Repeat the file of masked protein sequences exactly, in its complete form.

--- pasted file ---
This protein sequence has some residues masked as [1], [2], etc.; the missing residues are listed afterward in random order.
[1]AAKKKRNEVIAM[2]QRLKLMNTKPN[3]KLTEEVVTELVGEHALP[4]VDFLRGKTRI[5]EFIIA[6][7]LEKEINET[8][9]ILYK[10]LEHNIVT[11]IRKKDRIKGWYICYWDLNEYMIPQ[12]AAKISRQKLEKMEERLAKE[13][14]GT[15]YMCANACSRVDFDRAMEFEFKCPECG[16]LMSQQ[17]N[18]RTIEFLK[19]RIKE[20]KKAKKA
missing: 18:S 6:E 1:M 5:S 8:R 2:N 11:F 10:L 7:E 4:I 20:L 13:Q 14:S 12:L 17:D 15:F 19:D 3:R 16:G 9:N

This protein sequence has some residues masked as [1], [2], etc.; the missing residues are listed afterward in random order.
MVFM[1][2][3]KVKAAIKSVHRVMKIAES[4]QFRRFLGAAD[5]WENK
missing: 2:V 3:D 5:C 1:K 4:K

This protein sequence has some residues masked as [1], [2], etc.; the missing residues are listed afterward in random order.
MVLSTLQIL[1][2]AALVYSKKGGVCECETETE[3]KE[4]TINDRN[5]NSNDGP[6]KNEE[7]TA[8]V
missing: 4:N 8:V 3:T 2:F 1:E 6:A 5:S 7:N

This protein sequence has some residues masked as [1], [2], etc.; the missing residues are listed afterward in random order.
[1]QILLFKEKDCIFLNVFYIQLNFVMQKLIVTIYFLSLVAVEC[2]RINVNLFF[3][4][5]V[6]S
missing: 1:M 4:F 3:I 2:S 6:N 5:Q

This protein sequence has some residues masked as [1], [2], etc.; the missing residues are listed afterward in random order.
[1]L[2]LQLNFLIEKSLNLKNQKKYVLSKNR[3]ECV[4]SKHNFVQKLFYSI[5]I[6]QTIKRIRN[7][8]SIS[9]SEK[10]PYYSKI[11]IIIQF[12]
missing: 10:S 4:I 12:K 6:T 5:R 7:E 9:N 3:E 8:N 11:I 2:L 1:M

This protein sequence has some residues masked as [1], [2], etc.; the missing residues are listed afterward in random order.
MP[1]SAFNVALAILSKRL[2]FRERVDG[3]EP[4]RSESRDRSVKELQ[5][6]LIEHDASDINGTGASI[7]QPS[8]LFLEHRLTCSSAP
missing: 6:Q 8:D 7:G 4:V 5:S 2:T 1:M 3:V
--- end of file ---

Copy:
This protein sequence has some residues masked as [1], [2], etc.; the missing residues are listed afterward in random order.
[1]AAKKKRNEVIAM[2]QRLKLMNTKPN[3]KLTEEVVTELVGEHALP[4]VDFLRGKTRI[5]EFIIA[6][7]LEKEINET[8][9]ILYK[10]LEHNIVT[11]IRKKDRIKGWYICYWDLNEYMIPQ[12]AAKISRQKLEKMEERLAKE[13][14]GT[15]YMCANACSRVDFDRAMEFEFKCPECG[16]LMSQQ[17]N[18]RTIEFLK[19]RIKE[20]KKAKKA
missing: 18:S 6:E 1:M 5:S 8:R 2:N 11:F 10:L 7:E 4:I 20:L 13:Q 14:S 12:L 17:D 15:F 19:D 3:R 16:G 9:N

This protein sequence has some residues masked as [1], [2], etc.; the missing residues are listed afterward in random order.
MVFM[1][2][3]KVKAAIKSVHRVMKIAES[4]QFRRFLGAAD[5]WENK
missing: 2:V 3:D 5:C 1:K 4:K

This protein sequence has some residues masked as [1], [2], etc.; the missing residues are listed afterward in random order.
MVLSTLQIL[1][2]AALVYSKKGGVCECETETE[3]KE[4]TINDRN[5]NSNDGP[6]KNEE[7]TA[8]V
missing: 4:N 8:V 3:T 2:F 1:E 6:A 5:S 7:N

This protein sequence has some residues masked as [1], [2], etc.; the missing residues are listed afterward in random order.
[1]QILLFKEKDCIFLNVFYIQLNFVMQKLIVTIYFLSLVAVEC[2]RINVNLFF[3][4][5]V[6]S
missing: 1:M 4:F 3:I 2:S 6:N 5:Q

This protein sequence has some residues masked as [1], [2], etc.; the missing residues are listed afterward in random order.
[1]L[2]LQLNFLIEKSLNLKNQKKYVLSKNR[3]ECV[4]SKHNFVQKLFYSI[5]I[6]QTIKRIRN[7][8]SIS[9]SEK[10]PYYSKI[11]IIIQF[12]
missing: 10:S 4:I 12:K 6:T 5:R 7:E 9:N 3:E 8:N 11:I 2:L 1:M

This protein sequence has some residues masked as [1], [2], etc.; the missing residues are listed afterward in random order.
MP[1]SAFNVALAILSKRL[2]FRERVDG[3]EP[4]RSESRDRSVKELQ[5][6]LIEHDASDINGTGASI[7]QPS[8]LFLEHRLTCSSAP
missing: 6:Q 8:D 7:G 4:V 5:S 2:T 1:M 3:V